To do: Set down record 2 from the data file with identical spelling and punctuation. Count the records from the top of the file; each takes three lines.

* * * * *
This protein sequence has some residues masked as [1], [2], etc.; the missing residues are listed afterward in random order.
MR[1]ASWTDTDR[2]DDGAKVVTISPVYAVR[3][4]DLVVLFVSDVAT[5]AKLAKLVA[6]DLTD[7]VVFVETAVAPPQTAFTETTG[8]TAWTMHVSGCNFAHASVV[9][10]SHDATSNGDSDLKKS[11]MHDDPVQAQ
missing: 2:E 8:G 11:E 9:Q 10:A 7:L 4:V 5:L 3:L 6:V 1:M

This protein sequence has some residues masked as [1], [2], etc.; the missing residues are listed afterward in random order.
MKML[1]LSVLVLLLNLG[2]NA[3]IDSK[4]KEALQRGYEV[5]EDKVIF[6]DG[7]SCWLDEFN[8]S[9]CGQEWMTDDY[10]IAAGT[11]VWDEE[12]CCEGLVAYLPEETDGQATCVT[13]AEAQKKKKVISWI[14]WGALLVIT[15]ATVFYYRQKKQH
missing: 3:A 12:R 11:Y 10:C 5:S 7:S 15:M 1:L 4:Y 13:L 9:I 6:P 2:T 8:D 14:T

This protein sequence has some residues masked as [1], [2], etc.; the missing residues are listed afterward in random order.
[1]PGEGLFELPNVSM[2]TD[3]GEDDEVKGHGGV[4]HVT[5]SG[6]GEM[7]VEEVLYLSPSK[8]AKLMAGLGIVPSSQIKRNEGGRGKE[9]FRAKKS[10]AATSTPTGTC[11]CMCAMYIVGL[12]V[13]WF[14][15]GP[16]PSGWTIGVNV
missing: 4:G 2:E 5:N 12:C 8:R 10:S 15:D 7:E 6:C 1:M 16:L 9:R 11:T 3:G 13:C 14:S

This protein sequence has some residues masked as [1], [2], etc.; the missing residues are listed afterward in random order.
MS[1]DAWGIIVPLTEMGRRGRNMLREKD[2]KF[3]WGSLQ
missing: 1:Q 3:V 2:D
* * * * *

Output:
This protein sequence has some residues masked as [1], [2], etc.; the missing residues are listed afterward in random order.
MKML[1]LSVLVLLLNLG[2]NA[3]IDSK[4]KEALQRGYEV[5]EDKVIF[6]DG[7]SCWLDEFN[8]S[9]CGQEWMTDDY[10]IAAGT[11]VWDEE[12]CCEGLVAYLPEETDGQATCVT[13]AEAQKKKKVISWI[14]WGALLVIT[15]ATVFYYRQKKQH
missing: 3:A 12:R 11:Y 10:C 5:S 7:S 15:M 1:L 4:Y 13:L 9:I 6:P 2:T 8:D 14:T